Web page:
We Give Books, the digital literacy initiative from the Pearson Foundation and the Penguin Group, just launched a program by which "as many as 150,000 new children’s books will be shared as part of its new online campaign, Read for My School, which allows readers to show their support for local elementary schools and to do their part to highlight the importance of reading... Simply by reading online at http://www.wegivebooks.org anyone can help give a book to one of many literacy-based charities from around the world. Read for My School is the one campaign each year that allows readers to direct donations to their own schools." See the full press release for more details. Thanks to Jenny Schwartzberg for the link.
Also via Jenny, 69News has a nice feature story about Judith's Reading Room, a Pennsylvania nonprofit that "has donated nearly 28,000 books worth more than $300,000 to children ... in the Lehigh Valley, and to children across the world. "Judith’s Reading Room is our interpretation of spreading the word of freedom through literacy, by delivering custom libraries – free of cost with the goal to enrich lives through the simple act of reading,” said (co-founder) Scott Leiber."
The Guardian recently published a list of 10 books (most of them series) to entice reluctant boy readers. The list was prepared by Ellen Ainsworth in response to a recently announced UK government initiative to get more kids reading. Although the list was published in the UK, nearly all of the titles mentioned are widely available in the US, too. Link via @tashrow.
Also in the interest of getting kids reading, RIF recently released their 2011-2012 Multicultural Books Collection. From the news release: "RIF has distributed the collection to RIF programs across the country since 2007 as part of its Multicultural Literacy Campaign, a multi-year initiative to promote and support early childhood literacy in African American, Hispanic and American Indian communities. In honor of the organization's 45th anniversary, this year's collection features 45 children's books highlighting the theme "celebration."" (via @CBCBook)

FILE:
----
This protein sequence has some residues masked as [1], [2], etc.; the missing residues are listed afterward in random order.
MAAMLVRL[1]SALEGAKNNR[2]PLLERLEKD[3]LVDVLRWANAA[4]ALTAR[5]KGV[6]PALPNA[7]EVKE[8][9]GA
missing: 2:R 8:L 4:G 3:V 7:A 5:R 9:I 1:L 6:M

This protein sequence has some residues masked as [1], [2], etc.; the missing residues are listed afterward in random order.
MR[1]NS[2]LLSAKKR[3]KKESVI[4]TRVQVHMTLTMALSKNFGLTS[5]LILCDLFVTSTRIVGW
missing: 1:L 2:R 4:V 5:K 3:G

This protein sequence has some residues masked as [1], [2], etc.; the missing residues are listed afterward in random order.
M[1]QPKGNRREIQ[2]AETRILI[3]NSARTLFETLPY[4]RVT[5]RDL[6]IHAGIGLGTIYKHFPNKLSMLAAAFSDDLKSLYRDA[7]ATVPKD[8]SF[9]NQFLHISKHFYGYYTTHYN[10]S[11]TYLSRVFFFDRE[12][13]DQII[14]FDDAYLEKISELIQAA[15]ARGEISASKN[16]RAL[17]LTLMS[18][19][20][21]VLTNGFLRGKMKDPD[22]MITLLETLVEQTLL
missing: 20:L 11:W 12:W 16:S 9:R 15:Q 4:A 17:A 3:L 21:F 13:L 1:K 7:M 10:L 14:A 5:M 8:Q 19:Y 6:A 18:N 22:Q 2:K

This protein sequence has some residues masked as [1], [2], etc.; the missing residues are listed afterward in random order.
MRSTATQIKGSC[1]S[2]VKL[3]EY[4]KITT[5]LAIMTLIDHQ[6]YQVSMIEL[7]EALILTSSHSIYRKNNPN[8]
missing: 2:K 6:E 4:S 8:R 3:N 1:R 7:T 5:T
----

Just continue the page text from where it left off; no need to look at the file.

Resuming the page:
Suggestions for Growing Bookworms
In a recent Huffington Post Parents column, Dr. Rebecca Palacios strongly recommends that parents share books with their children. She begins: "Open a book with your child and step into another world! When we provide children the gift of books and language, we are providing them with imaginative experiences that are important in building a nation of creative thinkers and innovators." She proceeds to outline additional benefits to kids that stem from reading to them early and often. A message always worth repeating! (via @ReachOutAndRead)
Stacey Loscalzo recently shared a wonderful Mem Fox quote about reading: “If every parent understood the huge educational benefits and intense happiness brought about by reading aloud to their children, and if every parent- and every adult caring for a child-read aloud a minimum of three stories a day to the children in our lives, we could probably wipe out illiteracy within one generation.”-Mem Fox, (Reading Magic). So, so true!
And finally, while this isn't literacy per se, I was fascinated by this 1 minute, 11 second video posted by Lee Wind. It shows a little girl named Riley, maybe 3 years old, in a toy store, protesting the way that toy companies try to pigeonhole girls into buying pink princess stuff, when they might (some of them) prefer action heroes. Riley rocks! She'll make anyone think twice about this issue.
That's all for today. Carol will be back at the beginning of March with more children's literacy and reading news. And, of course, we'll be sharing literacy links on Twitter in the meantime @RascofromRIF, @readingtub, and @JensBookPage. Thanks for reading, and for caring about children's literacy!